What is the meaning of accountability?  In the Obama administration, it’s mostly just a defense mechanism to defang critics and keep your job.  Kathleen Sebelius offered an apology for a “miserably frustrating” launch of the Healthcare.gov website, and told Congress, “I’m accountable”:

Sebelius also pledged to continue improvements on the site, a promise which came at a very bad time:

Sebelius told the House Energy and Commerce Committee she apologizes for access problems that have been “miserably frustrating” for many Americans and said she’s accountable for fixing them – by the end of November.

She added that the system is getting better by the day.

But as the hearing got underway, consumers trying to log in from Virginia got this message: “The system is down at the moment.”

D’oh! And in another headscratching moment, Sebelius doubled down on the “you can keep your plan” lie:

House Energy and Commerce Chair Fred Upton (R-MI) pressed Sebelius on why the president had made that statement, given recent reports of individual policies being dropped prior to 2014, which is when the law’s major market reforms take effect.

“Mr. Chairman, there was no change,” Sebelius said. “The regulation involving grandfathered plans, which applied to both the employer market and the individual market, indicated that if a plan was in effect in March of 2010, stayed in effect without unduly burdening the consumer with reducing benefits and adding on huge costs, that plan would stay in effect and never have to comply with any regulations of the Affordable Care Act.”

“That’s what the grandfather clause said. The individual market which affects about 12 million Americans, about 5 percent of the market. People move in and out. They often have coverage for less than a year. A third of them have coverage for about six months. And if a plan was in place in March of 2010 and again did not impose additional burdens on the consumer, they still have it. It’s grandfathered in.”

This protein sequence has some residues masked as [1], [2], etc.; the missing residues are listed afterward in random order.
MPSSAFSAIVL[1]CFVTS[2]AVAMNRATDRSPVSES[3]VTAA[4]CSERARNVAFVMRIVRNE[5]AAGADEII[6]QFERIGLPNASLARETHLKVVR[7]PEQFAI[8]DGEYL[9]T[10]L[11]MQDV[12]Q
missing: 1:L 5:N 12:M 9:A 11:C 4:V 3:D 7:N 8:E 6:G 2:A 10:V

Be sure to read the NBC report and HHS itself on the “additional burdens” imposed by HHS to ensure that few plans would meet those requirements. So much for accountability!

Update: Let’s not forget that Sebelius had $400 million and 42 months to get the website done. If HHS can’t handle a web portal in that time frame with those resources, then “accountability” is hardly forthcoming.

Update: Here’s a split screen that the White House won’t like much:

Update: Sam Baker at National Journal moves in for the kill:

Over the past three days, the Obama administration has blamed almost everyone but itself for the debacle that is HealthCare.gov and the wave of cancellations that consumers are now receiving.

Health and Human Services Secretary Kathleen Sebelius did take some responsibility for the website on Wednesday, telling a House panel to hold her accountable for the site’s failures.

But that concession came only after HHS had pointed the finger at three other parties in less than three days.

Accountability.